YouTube video of Phage Bioinfo #1

Highlights of Deborah’s talk, by Madhav Madurantakam Royam

  • Dr. Urmi Bajpai, an Associate Professor from Acharya Narendra Dev College, University of Delhi India, one of the leaders of IBRC (International Bacteriophage Research Consortium), introduced the speaker, Deborah Jacobs-Sera, who oversees PHIRE (Phage Hunters Integrating Research and Education) and SEA-PHAGES (Science Education Alliance-Phage Hunters Advancing Genomics and Evolutionary Science) programs.
  • In Dr. Hatfull’s lab they have a collection of about 18,000 phages and they have sequenced around 3700 of them, almost all of the phages were isolated by the students through the PHIRE and SEA-PHAGES program.
  • The first steps for the students are: initial collection samples, purification, DNA extraction and archiving and the sequencing. - They use Illumina for sequencing, as they get good enough coverage and experience to analyse the genome without additional technology.
  • Dan Russell from their laboratory has written tutorials on how to finish an orientation and it is available in PhagesDB (http://www.phagesdb.org).
  • Most annotation is done manually as there are possibility to miss certain genes as phages don’t follows the rules of programming parameters.
  • An important skill for the bioinformatic analysis is pattern recognition.
  • The predictive coding potential is done using Glimmer and GeneMark tools which used the 4 nucleotide patterns using the Hidden Markov models.
  • Some of her guiding principles for phage genome annotation are (i) Only one frame in one strand for a protein coding gene, (ii) Genes do not overlap but less than few bp eg. 30 bp, (iii) Phages have high gene density with tightly packed genes, (iv) Most protein-coding genes will have coding potential, (v) Many phage genes are unique and will not have any homologues in the databases (and many more!)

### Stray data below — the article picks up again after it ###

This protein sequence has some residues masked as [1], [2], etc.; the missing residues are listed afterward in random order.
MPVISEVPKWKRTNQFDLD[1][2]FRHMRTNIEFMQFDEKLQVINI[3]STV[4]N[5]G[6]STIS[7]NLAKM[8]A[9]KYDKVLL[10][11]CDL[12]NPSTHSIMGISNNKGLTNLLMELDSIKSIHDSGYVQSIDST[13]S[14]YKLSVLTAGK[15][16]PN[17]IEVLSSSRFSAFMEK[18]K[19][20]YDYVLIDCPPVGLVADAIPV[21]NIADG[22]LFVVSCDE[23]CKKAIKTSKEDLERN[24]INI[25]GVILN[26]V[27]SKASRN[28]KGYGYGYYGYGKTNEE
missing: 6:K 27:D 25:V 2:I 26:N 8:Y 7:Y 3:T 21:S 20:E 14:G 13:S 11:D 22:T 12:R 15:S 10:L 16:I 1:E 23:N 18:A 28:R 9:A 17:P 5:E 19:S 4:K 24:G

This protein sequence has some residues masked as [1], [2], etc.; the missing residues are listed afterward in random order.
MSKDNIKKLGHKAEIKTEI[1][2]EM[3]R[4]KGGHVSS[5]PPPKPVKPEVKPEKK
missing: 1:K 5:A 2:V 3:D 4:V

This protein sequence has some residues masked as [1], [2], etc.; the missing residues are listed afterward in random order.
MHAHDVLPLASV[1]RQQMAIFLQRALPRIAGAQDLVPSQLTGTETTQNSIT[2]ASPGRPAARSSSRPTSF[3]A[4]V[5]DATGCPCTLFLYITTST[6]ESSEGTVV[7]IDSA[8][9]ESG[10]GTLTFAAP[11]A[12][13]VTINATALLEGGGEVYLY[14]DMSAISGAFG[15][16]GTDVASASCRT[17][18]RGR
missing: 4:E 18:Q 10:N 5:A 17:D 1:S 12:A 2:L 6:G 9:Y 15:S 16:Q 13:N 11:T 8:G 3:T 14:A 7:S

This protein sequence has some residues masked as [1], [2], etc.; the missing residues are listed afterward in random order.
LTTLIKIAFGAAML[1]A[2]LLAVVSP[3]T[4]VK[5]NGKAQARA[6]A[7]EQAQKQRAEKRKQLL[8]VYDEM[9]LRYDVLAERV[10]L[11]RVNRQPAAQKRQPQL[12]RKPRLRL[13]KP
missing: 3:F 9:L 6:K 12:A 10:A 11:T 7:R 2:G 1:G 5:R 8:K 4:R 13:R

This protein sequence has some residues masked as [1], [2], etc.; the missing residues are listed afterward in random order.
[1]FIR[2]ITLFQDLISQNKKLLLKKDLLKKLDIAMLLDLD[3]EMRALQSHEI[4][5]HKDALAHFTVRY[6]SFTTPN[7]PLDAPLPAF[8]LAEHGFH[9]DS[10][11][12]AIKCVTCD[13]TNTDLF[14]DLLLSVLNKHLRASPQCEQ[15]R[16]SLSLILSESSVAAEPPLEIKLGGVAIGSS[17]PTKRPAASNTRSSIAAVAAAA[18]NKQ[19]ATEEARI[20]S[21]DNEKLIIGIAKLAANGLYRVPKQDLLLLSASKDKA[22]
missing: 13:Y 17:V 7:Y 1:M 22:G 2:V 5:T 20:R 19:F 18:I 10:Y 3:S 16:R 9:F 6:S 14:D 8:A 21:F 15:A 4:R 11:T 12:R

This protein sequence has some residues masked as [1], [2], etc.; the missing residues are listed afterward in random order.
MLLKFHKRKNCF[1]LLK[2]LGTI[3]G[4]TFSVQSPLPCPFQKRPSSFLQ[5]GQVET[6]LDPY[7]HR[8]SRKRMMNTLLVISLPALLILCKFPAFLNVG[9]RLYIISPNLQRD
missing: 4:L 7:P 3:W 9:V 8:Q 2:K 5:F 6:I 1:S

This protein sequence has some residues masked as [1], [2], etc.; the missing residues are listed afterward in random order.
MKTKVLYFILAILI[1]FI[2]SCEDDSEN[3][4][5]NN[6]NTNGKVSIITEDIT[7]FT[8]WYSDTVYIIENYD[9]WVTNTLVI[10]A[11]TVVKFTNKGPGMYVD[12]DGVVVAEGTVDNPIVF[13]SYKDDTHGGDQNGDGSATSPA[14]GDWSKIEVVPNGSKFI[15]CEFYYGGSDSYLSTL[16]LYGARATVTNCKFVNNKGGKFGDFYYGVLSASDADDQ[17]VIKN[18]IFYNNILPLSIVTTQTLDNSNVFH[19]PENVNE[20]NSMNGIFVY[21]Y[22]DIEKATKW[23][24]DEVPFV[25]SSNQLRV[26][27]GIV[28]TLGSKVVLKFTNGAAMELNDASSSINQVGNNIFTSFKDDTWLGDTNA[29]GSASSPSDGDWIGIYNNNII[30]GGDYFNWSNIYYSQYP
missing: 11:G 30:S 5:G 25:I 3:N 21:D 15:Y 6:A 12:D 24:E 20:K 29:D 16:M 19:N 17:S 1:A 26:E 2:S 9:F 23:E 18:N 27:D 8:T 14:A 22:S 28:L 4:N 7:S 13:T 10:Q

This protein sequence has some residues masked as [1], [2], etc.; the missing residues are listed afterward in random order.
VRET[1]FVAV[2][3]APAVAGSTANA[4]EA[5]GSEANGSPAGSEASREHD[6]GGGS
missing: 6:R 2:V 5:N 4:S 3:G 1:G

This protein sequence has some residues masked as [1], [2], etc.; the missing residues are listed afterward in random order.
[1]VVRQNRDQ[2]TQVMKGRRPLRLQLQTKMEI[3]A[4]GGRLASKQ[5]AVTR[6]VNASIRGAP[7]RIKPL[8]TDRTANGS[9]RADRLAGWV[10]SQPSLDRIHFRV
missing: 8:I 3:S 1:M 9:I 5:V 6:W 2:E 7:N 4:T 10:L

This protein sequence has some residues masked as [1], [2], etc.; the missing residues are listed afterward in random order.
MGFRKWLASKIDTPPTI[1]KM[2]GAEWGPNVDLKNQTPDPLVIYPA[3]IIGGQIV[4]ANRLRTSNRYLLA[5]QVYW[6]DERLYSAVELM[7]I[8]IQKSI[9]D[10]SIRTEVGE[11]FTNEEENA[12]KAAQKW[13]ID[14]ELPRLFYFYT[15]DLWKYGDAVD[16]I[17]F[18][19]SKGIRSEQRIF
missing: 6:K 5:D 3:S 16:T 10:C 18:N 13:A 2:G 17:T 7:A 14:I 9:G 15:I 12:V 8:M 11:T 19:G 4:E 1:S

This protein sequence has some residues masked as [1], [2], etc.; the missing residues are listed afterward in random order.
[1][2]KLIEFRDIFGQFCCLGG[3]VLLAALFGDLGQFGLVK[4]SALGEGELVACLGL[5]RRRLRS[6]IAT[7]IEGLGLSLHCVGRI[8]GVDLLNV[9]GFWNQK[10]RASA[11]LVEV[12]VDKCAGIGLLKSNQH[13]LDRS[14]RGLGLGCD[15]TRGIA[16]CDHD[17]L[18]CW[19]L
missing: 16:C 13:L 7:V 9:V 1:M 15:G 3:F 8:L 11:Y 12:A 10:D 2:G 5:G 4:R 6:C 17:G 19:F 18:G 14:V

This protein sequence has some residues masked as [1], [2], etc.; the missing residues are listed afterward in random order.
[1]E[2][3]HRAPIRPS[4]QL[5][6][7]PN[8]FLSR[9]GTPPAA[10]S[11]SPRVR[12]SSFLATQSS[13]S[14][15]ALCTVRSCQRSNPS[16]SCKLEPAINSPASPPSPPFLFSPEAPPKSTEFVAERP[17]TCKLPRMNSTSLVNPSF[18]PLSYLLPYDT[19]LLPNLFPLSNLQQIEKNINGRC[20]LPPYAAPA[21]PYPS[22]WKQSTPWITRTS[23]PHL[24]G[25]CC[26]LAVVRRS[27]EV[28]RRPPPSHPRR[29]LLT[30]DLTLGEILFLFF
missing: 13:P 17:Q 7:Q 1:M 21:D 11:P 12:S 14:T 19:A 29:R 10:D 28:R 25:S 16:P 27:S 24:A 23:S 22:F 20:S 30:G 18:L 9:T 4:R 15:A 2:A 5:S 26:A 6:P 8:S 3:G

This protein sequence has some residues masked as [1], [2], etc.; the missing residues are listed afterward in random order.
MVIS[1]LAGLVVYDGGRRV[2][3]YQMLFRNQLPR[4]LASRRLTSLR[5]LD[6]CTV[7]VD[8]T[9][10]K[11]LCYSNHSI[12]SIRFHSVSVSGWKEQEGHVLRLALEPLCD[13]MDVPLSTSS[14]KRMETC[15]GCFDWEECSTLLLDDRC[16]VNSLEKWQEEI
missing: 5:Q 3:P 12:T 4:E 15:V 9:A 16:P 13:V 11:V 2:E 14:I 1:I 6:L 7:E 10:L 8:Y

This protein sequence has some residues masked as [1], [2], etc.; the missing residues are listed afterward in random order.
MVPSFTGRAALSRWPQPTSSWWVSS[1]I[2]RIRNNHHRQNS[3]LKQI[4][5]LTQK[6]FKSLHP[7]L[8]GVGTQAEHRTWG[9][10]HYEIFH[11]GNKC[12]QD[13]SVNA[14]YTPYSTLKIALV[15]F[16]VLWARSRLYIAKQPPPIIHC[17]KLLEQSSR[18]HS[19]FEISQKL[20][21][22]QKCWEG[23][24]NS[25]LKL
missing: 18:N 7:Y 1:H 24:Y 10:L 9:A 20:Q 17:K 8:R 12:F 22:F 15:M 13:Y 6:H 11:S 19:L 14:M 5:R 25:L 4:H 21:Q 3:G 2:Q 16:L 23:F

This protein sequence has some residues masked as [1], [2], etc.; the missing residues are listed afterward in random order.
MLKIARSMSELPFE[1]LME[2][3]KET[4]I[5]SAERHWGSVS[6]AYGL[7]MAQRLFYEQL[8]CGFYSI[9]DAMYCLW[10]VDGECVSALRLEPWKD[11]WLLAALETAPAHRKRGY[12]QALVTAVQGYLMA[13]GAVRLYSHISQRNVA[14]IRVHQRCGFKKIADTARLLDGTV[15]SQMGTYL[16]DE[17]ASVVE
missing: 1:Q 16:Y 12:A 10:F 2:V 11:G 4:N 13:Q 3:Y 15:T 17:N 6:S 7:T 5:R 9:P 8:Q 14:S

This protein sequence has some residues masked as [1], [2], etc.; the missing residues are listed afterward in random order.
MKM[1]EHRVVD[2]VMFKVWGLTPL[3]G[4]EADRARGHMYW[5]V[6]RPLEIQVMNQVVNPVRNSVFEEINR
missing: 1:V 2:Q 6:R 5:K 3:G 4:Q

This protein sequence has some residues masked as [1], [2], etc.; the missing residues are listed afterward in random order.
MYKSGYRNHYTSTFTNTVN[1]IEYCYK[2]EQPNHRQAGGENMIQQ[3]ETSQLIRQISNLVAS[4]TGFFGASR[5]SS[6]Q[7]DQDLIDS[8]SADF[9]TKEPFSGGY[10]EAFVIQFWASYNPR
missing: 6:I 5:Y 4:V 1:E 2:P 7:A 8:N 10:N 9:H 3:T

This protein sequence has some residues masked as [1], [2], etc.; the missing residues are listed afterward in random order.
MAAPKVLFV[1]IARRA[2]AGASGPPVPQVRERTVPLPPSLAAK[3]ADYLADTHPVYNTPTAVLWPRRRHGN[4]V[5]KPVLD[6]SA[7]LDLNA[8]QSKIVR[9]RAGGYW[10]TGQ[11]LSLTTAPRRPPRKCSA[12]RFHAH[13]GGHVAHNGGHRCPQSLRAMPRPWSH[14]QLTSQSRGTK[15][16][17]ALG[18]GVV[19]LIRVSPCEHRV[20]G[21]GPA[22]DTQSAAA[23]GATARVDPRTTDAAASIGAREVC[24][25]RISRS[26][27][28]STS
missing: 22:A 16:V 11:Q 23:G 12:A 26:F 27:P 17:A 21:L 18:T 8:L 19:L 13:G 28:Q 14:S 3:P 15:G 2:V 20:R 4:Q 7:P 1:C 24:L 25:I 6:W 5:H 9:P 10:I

• She talked through a genome representation of Zizzle phage in the DNA Master software and how the data are represented. - She explained how to investigate a gene or ORF that has overlap and how the data should be read.
  • She briefed us on the Phamerator software using two phages Zizzles & LilMoolah and concluded with some tips on the DNA Master files.

Tools mentioned

Want more phage bioinformatics? Join our Slack Community, and check out our new page!

As a companion to this series, we’ve launched a Slack channel called #phage-bioinformatics within the Phage Directory Slack (https://phage.directory/slack). In our community, you can share your questions and work through issues together with the community.

We also created a Phage Bioinformatics resources page!, where you’ll find the PDFs, slideshows, links, resources, video recordings etc. collected throughout our webinars and Slack conversations.

PHAVES #12: Tuesday, Feb 16

Dr. Elizabeth (Betty) Kutter, Queen of Phages, on her 60-year journey with phage research

YouTube video of PHAVES 12

Highlights of Betty’s talk, by Sheetal Patpatia

  • Dr. Elizabeth (Betty) Kutter talked about her journey from mathematics to phage research and her love for phages which has lasted for 60 years and is still counting. A true inspiration for young/future phage researchers!
  • She shared stories of how she’s balanced life between research/academia and family as a woman researcher.
  • She discussed her take on transition of using phages for therapeutic purposes and experiences in Tbilisi, Georgia.
  • She discussed her experiences and thoughts on how to approach physicians for using phages as alternative treatment.

Note: Betty has asked for those who attended (or wanted to) to please feel free to email her at [email protected]. She would love to hear about who you are, where you’re from, and what you’re working on!

Phage Directory is on YouTube!

Subscribe to Phage Directory’s YouTube channel to keep up to date with future PHAVES recordings!

Sign up for PHAVES!

Register for upcoming PHAVES seminars — not only do we host speakers, interviews and AMAs, but we host breakout rooms after the talks to encourage casual socializing/networking among the phage community!


Thanks to Jessica Irons (Georgia Institute of Technology) for her work writing summaries for the Jobs section this week!